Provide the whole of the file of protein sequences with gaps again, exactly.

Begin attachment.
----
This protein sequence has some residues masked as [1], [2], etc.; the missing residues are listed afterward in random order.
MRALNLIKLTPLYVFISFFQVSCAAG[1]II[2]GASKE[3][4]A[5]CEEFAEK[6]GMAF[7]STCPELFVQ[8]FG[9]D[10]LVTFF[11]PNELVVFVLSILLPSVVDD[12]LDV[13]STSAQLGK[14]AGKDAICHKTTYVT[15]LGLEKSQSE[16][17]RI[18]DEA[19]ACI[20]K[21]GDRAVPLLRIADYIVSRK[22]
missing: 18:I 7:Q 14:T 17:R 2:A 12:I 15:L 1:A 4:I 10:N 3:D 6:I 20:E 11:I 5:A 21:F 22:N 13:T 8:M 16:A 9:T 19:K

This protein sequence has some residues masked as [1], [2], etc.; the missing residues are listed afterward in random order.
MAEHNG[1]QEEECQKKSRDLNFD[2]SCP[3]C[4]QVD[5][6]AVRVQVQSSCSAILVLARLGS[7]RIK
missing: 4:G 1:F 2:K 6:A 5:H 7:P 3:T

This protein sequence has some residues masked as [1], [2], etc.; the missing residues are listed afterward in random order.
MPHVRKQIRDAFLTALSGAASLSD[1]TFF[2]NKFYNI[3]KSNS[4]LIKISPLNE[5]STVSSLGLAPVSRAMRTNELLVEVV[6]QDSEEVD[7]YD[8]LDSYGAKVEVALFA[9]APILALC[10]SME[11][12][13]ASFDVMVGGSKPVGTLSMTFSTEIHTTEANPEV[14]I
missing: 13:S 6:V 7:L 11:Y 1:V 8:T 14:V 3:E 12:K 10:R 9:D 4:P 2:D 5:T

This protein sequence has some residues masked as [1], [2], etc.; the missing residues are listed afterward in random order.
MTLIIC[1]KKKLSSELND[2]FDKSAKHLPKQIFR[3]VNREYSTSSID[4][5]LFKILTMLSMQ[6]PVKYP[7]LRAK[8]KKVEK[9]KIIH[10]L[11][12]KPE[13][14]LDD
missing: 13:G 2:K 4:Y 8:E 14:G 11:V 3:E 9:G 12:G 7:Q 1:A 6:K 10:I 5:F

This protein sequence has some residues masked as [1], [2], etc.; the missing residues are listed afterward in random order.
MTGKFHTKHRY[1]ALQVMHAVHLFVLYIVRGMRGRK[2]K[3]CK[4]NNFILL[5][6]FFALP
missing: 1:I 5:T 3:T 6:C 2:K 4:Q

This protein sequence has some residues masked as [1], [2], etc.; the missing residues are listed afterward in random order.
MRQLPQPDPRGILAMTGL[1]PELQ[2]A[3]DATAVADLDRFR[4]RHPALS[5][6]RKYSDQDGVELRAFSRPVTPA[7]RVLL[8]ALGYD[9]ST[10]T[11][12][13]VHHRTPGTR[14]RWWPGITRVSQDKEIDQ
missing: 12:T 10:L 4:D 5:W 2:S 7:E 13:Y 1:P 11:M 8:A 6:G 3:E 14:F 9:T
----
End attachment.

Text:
This protein sequence has some residues masked as [1], [2], etc.; the missing residues are listed afterward in random order.
MRALNLIKLTPLYVFISFFQVSCAAG[1]II[2]GASKE[3][4]A[5]CEEFAEK[6]GMAF[7]STCPELFVQ[8]FG[9]D[10]LVTFF[11]PNELVVFVLSILLPSVVDD[12]LDV[13]STSAQLGK[14]AGKDAICHKTTYVT[15]LGLEKSQSE[16][17]RI[18]DEA[19]ACI[20]K[21]GDRAVPLLRIADYIVSRK[22]
missing: 18:I 7:Q 14:T 17:R 2:A 12:I 15:L 1:A 4:I 10:N 3:D 6:I 20:E 11:I 5:A 21:F 22:N 13:T 8:M 16:A 9:T 19:K

This protein sequence has some residues masked as [1], [2], etc.; the missing residues are listed afterward in random order.
MAEHNG[1]QEEECQKKSRDLNFD[2]SCP[3]C[4]QVD[5][6]AVRVQVQSSCSAILVLARLGS[7]RIK
missing: 4:G 1:F 2:K 6:A 5:H 7:P 3:T

This protein sequence has some residues masked as [1], [2], etc.; the missing residues are listed afterward in random order.
MPHVRKQIRDAFLTALSGAASLSD[1]TFF[2]NKFYNI[3]KSNS[4]LIKISPLNE[5]STVSSLGLAPVSRAMRTNELLVEVV[6]QDSEEVD[7]YD[8]LDSYGAKVEVALFA[9]APILALC[10]SME[11][12][13]ASFDVMVGGSKPVGTLSMTFSTEIHTTEANPEV[14]I
missing: 13:S 6:V 7:L 11:Y 1:V 8:T 14:V 3:E 12:K 10:R 9:D 4:P 2:D 5:T

This protein sequence has some residues masked as [1], [2], etc.; the missing residues are listed afterward in random order.
MTLIIC[1]KKKLSSELND[2]FDKSAKHLPKQIFR[3]VNREYSTSSID[4][5]LFKILTMLSMQ[6]PVKYP[7]LRAK[8]KKVEK[9]KIIH[10]L[11][12]KPE[13][14]LDD
missing: 13:G 2:K 4:Y 8:E 14:G 11:V 3:E 9:G 12:G 7:Q 1:A 6:K 10:I 5:F

This protein sequence has some residues masked as [1], [2], etc.; the missing residues are listed afterward in random order.
MTGKFHTKHRY[1]ALQVMHAVHLFVLYIVRGMRGRK[2]K[3]CK[4]NNFILL[5][6]FFALP
missing: 1:I 5:T 3:T 6:C 2:K 4:Q

This protein sequence has some residues masked as [1], [2], etc.; the missing residues are listed afterward in random order.
MRQLPQPDPRGILAMTGL[1]PELQ[2]A[3]DATAVADLDRFR[4]RHPALS[5][6]RKYSDQDGVELRAFSRPVTPA[7]RVLL[8]ALGYD[9]ST[10]T[11][12][13]VHHRTPGTR[14]RWWPGITRVSQDKEIDQ
missing: 12:T 10:L 4:D 5:W 2:S 7:E 13:Y 1:P 11:M 8:A 6:G 3:E 14:F 9:T